On this Saint Patrick’s Day TV special we will take you to the Tam O’Shanter, for a wild party, Irish food, & live musical performances from 2 great bands: The Ploughboys and Whiskey Sunday, with each group performing authentic Irish music for more than 5 hours !
The Tam O’Shanter was opened by Lawrence Frank and Walter Van de Kamp in 1922, and originally was named Montgomery’s Country Inn until 1925, so after 97 years the Tam is L.A.’s oldest continuously operating, same-family-owned restaurant- going back 4 generations, in the same location in Atwater Village, California, right near Griffith Park on Los Feliz Blvd.
The Tam O’Shanter was named after a Rabbie Burns’ poem; and is world famous for it’s Scottish food like Prime Rib, and when in season: March and April- Corned beef and cabbage, and of course on this special Saint Patrick’s Day: 1600 pounds of Corned beef, Beef Brisket and Green Beer ! This traditional Irish dish is the centerpiece for St. Patrick’s Day. Corned beef and cabbage simmer with potatoes and carrots for a hearty dinner. At Tam’s the Corned beef just “melts in your mouth”, and the Prime Rib is “the best in world” !
The Tam is a off-the-radar industry enclave where it was not uncommon to spot John Wayne, Rudolph Valentino, Douglas Fairbanks, Walt Disney, Mary Pickford, the Keystone Kops, Tom Mix in his leather chaps and ten-gallon hat, or Fatty Arbuckle in his suit and tie.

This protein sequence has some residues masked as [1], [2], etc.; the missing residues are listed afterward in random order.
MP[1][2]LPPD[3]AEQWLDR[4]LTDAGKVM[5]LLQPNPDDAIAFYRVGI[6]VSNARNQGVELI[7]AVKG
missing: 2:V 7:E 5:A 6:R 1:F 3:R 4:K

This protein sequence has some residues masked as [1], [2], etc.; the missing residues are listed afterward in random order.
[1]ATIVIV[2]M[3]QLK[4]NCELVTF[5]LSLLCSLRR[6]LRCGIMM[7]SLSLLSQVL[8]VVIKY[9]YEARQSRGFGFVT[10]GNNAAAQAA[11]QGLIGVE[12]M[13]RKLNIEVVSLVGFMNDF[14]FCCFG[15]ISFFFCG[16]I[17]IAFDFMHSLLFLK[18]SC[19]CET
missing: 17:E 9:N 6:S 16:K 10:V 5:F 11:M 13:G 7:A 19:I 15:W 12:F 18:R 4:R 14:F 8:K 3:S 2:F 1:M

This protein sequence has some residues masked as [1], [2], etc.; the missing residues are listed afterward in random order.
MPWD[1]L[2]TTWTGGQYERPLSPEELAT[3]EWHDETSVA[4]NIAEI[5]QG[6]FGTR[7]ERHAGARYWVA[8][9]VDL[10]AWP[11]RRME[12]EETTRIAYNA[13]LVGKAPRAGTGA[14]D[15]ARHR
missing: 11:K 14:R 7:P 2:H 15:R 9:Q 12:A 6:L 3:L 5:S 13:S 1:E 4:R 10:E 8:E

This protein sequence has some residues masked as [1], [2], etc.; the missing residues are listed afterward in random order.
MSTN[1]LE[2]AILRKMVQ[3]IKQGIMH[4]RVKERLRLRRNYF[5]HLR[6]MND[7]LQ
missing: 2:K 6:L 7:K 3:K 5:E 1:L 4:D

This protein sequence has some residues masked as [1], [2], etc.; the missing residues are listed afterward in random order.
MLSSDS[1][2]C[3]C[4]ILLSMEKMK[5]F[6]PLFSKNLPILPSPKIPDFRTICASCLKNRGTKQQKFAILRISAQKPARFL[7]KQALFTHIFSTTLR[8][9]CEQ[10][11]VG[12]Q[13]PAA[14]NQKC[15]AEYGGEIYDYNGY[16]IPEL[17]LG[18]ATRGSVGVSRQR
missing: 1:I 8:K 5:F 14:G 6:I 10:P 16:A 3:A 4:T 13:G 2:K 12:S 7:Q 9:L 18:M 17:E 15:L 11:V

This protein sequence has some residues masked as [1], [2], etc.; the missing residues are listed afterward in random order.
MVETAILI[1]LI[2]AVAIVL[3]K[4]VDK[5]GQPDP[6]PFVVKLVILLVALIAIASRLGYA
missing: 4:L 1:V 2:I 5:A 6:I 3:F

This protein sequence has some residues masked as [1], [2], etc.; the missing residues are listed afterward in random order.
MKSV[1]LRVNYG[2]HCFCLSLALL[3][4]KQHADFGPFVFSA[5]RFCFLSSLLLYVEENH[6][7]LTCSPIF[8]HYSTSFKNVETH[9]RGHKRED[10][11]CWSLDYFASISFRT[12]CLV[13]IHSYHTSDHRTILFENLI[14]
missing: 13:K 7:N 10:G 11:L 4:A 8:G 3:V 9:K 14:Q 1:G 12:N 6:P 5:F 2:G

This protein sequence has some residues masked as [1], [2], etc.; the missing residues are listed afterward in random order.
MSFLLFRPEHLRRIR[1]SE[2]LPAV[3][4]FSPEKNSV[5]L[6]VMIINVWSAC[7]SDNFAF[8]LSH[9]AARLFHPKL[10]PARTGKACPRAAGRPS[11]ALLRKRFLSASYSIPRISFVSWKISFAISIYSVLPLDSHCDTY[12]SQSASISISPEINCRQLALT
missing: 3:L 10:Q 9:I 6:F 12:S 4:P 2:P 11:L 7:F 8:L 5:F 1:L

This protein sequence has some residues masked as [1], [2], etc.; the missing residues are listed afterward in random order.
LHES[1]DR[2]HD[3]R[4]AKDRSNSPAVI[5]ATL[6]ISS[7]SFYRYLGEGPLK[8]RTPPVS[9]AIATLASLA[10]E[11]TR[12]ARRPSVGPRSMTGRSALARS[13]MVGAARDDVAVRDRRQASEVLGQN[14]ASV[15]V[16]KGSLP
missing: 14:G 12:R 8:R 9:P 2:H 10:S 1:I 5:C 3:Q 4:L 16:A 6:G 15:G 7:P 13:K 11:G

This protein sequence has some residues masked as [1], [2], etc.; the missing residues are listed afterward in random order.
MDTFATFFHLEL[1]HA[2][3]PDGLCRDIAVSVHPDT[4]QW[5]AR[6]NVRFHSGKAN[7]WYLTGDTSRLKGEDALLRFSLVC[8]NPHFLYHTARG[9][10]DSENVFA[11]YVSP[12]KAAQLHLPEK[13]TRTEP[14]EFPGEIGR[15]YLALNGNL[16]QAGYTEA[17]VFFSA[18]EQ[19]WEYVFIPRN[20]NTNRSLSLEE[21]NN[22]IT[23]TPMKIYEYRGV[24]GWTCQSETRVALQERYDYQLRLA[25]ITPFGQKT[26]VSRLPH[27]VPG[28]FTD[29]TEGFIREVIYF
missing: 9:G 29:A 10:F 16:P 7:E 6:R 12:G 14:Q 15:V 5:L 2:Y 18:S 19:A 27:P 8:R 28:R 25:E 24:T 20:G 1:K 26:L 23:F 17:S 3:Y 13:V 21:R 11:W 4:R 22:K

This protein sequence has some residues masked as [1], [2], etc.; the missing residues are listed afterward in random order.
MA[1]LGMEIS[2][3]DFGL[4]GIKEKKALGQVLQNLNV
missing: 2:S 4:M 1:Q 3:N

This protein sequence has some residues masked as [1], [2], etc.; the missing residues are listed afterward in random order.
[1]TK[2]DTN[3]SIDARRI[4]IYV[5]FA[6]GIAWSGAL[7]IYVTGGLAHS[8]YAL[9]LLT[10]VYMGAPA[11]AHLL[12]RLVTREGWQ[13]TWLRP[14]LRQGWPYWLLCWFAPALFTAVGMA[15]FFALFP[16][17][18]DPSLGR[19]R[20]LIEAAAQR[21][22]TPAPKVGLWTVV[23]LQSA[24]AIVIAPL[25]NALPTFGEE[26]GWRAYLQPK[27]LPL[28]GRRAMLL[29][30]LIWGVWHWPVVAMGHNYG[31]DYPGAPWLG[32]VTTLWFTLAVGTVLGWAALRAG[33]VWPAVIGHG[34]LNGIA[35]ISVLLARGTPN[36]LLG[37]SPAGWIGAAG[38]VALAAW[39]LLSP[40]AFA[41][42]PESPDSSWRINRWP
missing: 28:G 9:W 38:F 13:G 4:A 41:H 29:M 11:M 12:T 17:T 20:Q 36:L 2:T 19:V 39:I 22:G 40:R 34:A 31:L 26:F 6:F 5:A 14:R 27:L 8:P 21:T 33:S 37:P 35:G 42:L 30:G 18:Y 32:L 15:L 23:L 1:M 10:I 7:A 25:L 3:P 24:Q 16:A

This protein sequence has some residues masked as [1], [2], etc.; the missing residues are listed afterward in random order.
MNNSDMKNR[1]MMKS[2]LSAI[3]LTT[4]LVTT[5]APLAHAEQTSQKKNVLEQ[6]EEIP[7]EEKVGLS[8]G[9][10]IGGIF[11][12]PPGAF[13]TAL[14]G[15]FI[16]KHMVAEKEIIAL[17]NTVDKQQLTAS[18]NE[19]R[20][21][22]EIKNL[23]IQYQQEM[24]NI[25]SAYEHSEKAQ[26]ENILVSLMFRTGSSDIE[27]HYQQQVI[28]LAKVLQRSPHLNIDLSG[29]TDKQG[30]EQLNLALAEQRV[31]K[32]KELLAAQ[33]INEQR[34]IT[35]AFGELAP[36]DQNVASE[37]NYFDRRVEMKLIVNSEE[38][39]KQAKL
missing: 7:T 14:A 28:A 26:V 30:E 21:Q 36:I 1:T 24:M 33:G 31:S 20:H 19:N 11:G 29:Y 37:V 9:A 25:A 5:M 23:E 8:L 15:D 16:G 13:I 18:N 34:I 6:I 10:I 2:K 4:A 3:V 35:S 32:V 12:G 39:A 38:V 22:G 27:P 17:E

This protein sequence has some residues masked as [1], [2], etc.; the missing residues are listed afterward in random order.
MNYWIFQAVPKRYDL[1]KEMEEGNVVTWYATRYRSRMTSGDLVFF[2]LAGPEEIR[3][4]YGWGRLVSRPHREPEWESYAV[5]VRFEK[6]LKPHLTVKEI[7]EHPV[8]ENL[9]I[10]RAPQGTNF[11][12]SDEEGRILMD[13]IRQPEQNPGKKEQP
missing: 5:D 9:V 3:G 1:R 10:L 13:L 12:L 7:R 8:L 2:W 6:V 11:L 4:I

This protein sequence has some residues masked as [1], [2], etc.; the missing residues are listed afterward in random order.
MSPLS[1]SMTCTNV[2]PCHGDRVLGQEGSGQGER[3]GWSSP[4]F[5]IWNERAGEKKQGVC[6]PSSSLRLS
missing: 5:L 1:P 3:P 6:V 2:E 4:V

The Tam O’Shanter was used as a location for hit TV shows like “Glee” and “Mad Men”, but the restaurant’s history reaches back into the storied past of the Hollywood studio system.
The 1940’s Disney boys’ club (and the few women among their ranks) had senior Disney animators that flocked to the Tam O’Shanter after hours, perhaps as much for its “tartan-clad waitresses” as for its cuisine. As the Disney boys aged into the studio’s venerable “Nine Old Men”, they kept eating and drinking at the Tam; and visited the restaurant so frequently over the years that it was dubbed the unofficial “studio commissary”. Walt himself favored the fireplace-adjacent Table 31, an inclination that the Tam O’Shanter now commemorates with the signature “Table 31” cocktail, as well as a plaque on the table itself.
The original owners Frank and Van de Kamp, who went on to co-own Lawry’s Restaurants, made Tam’s the very first location for Lawry’s; and commissioned Street Angel and Ben Hur art director Harry Oliver for the restaurant’s architectural design. With some help from movie-studio carpenters, Oliver constructed the Tam in the distinctive Storybook style (also seen in his Beverly Hills “Witch House”), and the restaurant’s whimsical facade has persevered through 97 years and several remodels. The Tam O’Shanter is also considered to be one of the first themed restaurants in the country; in other words, we have Frank and Van de Kamp to thank for Medieval Times.
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